SHRINES: BRAHMA TEMPLE OF PUSHKAR
SHRINES: Brahma Temple of Pushkar
Lord Brahma, in Hindu belief, is the Lord of creation while Vishnu and Shankar respectively our preservation of the creation and destruction thereof espectively. All Hindus worship Lord Brahma with the same zeal as they have while worshipping Vishnu and Shankar.
But there are not many temples of Lord Brahma. There is one at Pushkar, near Ajmer in Rajasthan which is only one of its kind in the whole world and is the most prominent one.
It is said that Brahma performed a yojna to expiate the curse he was subjected to by Savitri who fell offended by him. At the completion of the yojna, the great sage Vishwamitra established this temple. The puranas have description of this temple. This confirms the antiquity of this shrine of Lord Brahma. This temple is unique as it is a rare temple.
Lord shankaracharya renovated this temple. Afterwards, in 1401 AD, Maharaja Jawat Raj of Ratlam made more additions and repaired the old temple but the main temple over the centuries has retained its original form. Marble flooring was required from time to time, the shikhar (pinnacle) is 700 feet high. Like the architecture of Somnath temple, here also stone slabs and blocks were joined together with smoothen lead.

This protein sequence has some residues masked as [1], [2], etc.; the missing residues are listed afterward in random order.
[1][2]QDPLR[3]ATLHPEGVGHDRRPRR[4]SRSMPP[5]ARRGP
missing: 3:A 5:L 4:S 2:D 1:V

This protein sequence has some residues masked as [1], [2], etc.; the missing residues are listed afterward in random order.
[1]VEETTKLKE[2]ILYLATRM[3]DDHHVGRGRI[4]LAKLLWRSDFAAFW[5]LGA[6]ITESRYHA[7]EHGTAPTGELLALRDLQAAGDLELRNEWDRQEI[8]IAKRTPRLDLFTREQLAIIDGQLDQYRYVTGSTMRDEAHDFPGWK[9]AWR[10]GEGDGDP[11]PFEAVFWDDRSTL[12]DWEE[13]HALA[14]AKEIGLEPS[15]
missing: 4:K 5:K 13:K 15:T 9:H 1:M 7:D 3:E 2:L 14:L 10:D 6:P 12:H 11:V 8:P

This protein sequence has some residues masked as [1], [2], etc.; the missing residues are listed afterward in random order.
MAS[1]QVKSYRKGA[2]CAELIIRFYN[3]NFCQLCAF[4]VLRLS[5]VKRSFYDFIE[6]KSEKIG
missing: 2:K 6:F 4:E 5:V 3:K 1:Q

With the idol of Lord Brahma, there is also enshrined the idol of Gayatri. Besides, other idols of gods and goddesses are there. Brahma represents the supreme spirit manifested as the active creator of the universe.He is said to be of red colour and has four heads.Originally he had five but one was burnt by shiva.
The temple is set on a high plinth and is approached through a number of marble steps leading to an entrance gate archway, decorated with pillared canopies (as below). The entry from the gate leads to a pillared outdoor hall (Mandapa) and then sanctum sanctorum (Garbhagriha). The red shikhar (spire) of the temple and ahamsa (Awan) – the mount of Brahma-are distinct features of the temple. The hamsa motif decorates the main entry gate. Marble floor in black and white checks and walls inside the temple have been inlaid with hundreds of silver coins by
devotees (with their names imsenbed) as a mark of offering to Lord Brahma. There is a silver turtle facing the Garbhagriha.
Brahma’s central icon made of marble was deified in the Garbhagriha in 718 AD by Adi Shankaracharya. The icon depicts Brahma seated in a crossed leg position in the aspect of creation of the universe. The central image is of life size with four hands, four faces, each oriented in a cardinal direction. The four arms hold akshamala (rosany), perstaka (book), kurka (Kusha grass) and kamandalu (water pot). Brahma is riding on his mount, hamsa. Gayatries image sits along with brahma’s in centre to his left. Savitri sits to the right of Brahma along with other deities of the Hindu pantheon.